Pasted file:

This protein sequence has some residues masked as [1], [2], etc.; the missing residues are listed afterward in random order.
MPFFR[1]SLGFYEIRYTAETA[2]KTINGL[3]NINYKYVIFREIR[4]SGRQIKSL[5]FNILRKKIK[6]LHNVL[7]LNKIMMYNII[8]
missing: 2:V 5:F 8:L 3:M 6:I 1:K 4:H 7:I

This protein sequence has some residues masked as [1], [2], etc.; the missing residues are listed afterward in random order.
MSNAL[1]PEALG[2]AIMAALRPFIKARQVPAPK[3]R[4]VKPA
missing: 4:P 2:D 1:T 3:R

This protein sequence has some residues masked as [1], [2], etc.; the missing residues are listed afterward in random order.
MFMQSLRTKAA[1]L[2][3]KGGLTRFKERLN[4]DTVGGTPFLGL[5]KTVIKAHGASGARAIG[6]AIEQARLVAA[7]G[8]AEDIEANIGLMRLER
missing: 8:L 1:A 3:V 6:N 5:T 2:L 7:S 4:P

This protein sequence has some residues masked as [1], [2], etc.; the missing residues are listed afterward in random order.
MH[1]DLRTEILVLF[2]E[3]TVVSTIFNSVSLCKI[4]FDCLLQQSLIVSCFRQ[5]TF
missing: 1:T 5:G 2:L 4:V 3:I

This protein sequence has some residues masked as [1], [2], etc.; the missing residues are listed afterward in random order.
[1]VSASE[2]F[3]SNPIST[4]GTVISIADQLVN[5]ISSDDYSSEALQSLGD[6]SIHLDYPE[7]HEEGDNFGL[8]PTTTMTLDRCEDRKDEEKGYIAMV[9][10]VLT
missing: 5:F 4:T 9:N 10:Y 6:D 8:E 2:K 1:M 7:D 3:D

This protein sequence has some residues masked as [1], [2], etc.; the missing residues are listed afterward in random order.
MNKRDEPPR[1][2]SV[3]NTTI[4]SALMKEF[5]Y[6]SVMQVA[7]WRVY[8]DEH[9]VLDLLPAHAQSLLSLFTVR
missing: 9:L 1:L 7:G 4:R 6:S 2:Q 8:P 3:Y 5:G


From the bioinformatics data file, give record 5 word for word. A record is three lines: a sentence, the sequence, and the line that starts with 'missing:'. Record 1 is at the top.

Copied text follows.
This protein sequence has some residues masked as [1], [2], etc.; the missing residues are listed afterward in random order.
[1]VSASE[2]F[3]SNPIST[4]GTVISIADQLVN[5]ISSDDYSSEALQSLGD[6]SIHLDYPE[7]HEEGDNFGL[8]PTTTMTLDRCEDRKDEEKGYIAMV[9][10]VLT
missing: 5:F 4:T 9:N 10:Y 6:D 8:E 2:K 1:M 7:D 3:D